This map uses a satellite image acquired in March 2014 (provided by Digital Globe) as a base to show the area around the front of the June 27th lava flow. Surface activity near the flow front was advancing slowly northeast in two lobes. The lobe farthest from the vent (the closest to Pāhoa) was about 125 m (137 yards) behind the stalled flow front. It traveled about 80 m (87 yards) since Friday, September 26. A second lobe was about 580 m (634 yards) back from the stalled front, and it moved only about 65 m (71 yards) since Friday.

Full resolution map (opens in new window)


 

The lava lakes in the Puʻu ʻŌʻō crater and Halemaʻumaʻu crater, as well as other views may be viewed on webcameras made available by the scientists at USGS Hawaiian Volcano Observatory. Daily updates by staff that monitor Hawaiʻi's volcanoes provide visitors with the most recent observations on volcanic conditions.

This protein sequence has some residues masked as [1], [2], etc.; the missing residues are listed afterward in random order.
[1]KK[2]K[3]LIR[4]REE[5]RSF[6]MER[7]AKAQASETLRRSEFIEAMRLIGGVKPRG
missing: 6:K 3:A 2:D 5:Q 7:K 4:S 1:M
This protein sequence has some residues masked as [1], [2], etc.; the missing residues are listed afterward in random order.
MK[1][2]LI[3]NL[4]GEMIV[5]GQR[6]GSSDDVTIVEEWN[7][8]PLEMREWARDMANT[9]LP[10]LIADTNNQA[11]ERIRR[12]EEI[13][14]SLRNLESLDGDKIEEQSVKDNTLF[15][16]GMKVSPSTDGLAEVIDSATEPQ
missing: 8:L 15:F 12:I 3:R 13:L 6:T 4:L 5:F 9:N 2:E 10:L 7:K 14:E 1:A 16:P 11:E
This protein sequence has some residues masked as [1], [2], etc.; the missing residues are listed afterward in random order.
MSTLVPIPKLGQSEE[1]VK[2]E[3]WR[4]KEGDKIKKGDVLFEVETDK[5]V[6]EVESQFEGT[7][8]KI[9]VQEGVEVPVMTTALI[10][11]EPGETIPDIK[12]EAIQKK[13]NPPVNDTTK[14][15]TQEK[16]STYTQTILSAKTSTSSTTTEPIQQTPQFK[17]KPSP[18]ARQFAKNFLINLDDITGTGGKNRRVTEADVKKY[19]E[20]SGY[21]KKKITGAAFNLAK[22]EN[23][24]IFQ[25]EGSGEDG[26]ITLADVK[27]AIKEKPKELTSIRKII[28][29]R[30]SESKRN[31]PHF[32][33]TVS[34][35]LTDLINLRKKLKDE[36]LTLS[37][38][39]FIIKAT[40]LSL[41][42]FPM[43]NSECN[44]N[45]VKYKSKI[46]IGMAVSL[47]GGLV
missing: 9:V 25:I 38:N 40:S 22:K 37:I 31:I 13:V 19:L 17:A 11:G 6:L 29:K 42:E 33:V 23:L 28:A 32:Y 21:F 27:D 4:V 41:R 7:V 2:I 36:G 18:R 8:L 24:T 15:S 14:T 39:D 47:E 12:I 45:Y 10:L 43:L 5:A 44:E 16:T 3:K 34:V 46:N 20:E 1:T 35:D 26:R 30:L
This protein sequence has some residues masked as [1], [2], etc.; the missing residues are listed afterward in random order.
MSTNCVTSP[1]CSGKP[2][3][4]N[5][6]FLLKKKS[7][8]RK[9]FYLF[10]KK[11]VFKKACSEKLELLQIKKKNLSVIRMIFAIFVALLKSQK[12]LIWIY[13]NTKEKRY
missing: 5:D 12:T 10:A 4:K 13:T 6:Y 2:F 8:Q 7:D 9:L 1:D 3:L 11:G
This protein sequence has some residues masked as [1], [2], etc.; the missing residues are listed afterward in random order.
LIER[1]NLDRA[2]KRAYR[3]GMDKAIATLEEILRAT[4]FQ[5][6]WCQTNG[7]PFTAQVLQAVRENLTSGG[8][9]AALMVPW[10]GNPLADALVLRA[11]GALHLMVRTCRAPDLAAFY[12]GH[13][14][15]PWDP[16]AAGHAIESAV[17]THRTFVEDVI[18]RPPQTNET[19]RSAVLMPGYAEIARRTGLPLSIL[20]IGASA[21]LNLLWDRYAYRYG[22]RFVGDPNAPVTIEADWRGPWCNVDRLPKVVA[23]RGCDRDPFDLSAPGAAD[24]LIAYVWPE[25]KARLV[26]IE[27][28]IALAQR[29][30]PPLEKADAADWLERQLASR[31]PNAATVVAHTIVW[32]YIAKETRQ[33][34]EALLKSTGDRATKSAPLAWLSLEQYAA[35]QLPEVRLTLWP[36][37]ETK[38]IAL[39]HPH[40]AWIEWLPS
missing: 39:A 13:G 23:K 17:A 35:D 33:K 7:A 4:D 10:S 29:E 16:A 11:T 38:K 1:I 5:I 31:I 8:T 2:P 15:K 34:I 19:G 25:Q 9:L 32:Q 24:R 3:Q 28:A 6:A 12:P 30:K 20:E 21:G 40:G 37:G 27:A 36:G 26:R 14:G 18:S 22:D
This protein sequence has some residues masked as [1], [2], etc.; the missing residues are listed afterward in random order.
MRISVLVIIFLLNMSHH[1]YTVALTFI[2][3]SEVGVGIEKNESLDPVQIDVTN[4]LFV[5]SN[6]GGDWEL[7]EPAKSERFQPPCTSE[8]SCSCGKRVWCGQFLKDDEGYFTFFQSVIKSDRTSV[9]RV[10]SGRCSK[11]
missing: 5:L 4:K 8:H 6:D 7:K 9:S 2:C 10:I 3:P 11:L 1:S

Halema`uma`u vent - June 2, 2011 - web cam view

Webcam view of the lava lake within the summit vent in Halemaʻumaʻu on June  2, 2011.

USGS Webcamera

Links to More Information:

USGS Hawaiian Volcano Observatory
Scientist's Daily Updates
Webcams
Air Quality Monitors
Earthquakes - Hawaiʻi
Earthquakes - Worldwide
Multimedia/Photos/Videos

 

If you are interested in more information about the Kīlauea east rift zone, we invite you to watch the video cast of USGS Hawaiian Volcano Observatory geophysicist Mike Poland from our After Dark in the Park presentation on August 23, 2011. Mike discusses the volcanic history of the area. It's one hour in length and can be viewed here

 
Pu`u `O`o view from Pu`u Huluhulu before the collapse
Scott Rowland of The University of Hawaiʻi captured this shot of Puʻu ʻŌʻō from the Puʻu Huluhulu lookout the evening before Puʻu ʻŌʻō collapsed and the west flank eruption began on August 3rd 2011.
 


 

The following links are to NPS informative posters regarding the Kamoamoa eruption.

March 5, 2011: New Changes in the Eruption of Kīlauea (pdf-604KB)
March 9, 2011: Dynamic Forces Transform the Landscape (pdf-663KB)

Did You Know?

`iliahi is the Hawaiian name for sandalwood.

During the 1800's, vast quantities of fragrant sandalwood were the first major export of the Hawaiian Islands. The trade nearly caused the extinction of `iliahi or sandalwood (Santalum paniculatum).